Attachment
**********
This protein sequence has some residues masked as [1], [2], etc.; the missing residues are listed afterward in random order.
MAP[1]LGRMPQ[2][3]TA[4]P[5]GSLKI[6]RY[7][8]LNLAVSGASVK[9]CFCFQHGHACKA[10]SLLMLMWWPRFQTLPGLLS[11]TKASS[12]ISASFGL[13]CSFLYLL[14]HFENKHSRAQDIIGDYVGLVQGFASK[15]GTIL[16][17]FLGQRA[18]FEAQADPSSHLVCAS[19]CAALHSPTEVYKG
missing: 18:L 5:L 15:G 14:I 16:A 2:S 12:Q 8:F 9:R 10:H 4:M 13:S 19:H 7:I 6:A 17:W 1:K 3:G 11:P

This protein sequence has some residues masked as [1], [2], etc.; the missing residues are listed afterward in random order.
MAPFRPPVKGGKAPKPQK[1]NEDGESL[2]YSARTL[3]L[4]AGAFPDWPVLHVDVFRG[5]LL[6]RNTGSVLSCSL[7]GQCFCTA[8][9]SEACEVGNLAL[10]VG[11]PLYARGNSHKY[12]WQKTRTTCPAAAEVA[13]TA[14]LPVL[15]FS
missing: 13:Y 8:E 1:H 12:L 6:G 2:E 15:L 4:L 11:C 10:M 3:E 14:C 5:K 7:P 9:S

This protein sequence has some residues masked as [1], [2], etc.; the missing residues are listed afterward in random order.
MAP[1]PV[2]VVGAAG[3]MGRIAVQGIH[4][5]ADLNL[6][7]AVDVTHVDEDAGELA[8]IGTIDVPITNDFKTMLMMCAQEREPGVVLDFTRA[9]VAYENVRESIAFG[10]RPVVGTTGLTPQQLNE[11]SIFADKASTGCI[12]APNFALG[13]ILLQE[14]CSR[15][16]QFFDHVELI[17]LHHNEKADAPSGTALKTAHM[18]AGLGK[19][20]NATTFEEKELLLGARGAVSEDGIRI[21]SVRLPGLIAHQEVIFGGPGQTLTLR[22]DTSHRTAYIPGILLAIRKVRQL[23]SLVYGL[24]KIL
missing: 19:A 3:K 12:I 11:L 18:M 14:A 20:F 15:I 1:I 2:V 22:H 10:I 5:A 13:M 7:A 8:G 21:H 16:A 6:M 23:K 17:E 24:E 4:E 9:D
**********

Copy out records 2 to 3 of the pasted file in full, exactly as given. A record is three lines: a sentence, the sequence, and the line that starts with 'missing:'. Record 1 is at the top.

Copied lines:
This protein sequence has some residues masked as [1], [2], etc.; the missing residues are listed afterward in random order.
MAPFRPPVKGGKAPKPQK[1]NEDGESL[2]YSARTL[3]L[4]AGAFPDWPVLHVDVFRG[5]LL[6]RNTGSVLSCSL[7]GQCFCTA[8][9]SEACEVGNLAL[10]VG[11]PLYARGNSHKY[12]WQKTRTTCPAAAEVA[13]TA[14]LPVL[15]FS
missing: 13:Y 8:E 1:H 12:L 6:G 2:E 15:L 4:L 11:C 10:M 3:E 14:C 5:K 7:P 9:S

This protein sequence has some residues masked as [1], [2], etc.; the missing residues are listed afterward in random order.
MAP[1]PV[2]VVGAAG[3]MGRIAVQGIH[4][5]ADLNL[6][7]AVDVTHVDEDAGELA[8]IGTIDVPITNDFKTMLMMCAQEREPGVVLDFTRA[9]VAYENVRESIAFG[10]RPVVGTTGLTPQQLNE[11]SIFADKASTGCI[12]APNFALG[13]ILLQE[14]CSR[15][16]QFFDHVELI[17]LHHNEKADAPSGTALKTAHM[18]AGLGK[19][20]NATTFEEKELLLGARGAVSEDGIRI[21]SVRLPGLIAHQEVIFGGPGQTLTLR[22]DTSHRTAYIPGILLAIRKVRQL[23]SLVYGL[24]KIL
missing: 19:A 3:K 12:I 11:L 18:M 14:A 20:F 15:I 1:I 2:V 22:H 10:I 5:A 13:M 7:A 8:G 21:H 16:A 6:M 23:K 17:E 24:E 4:E 9:D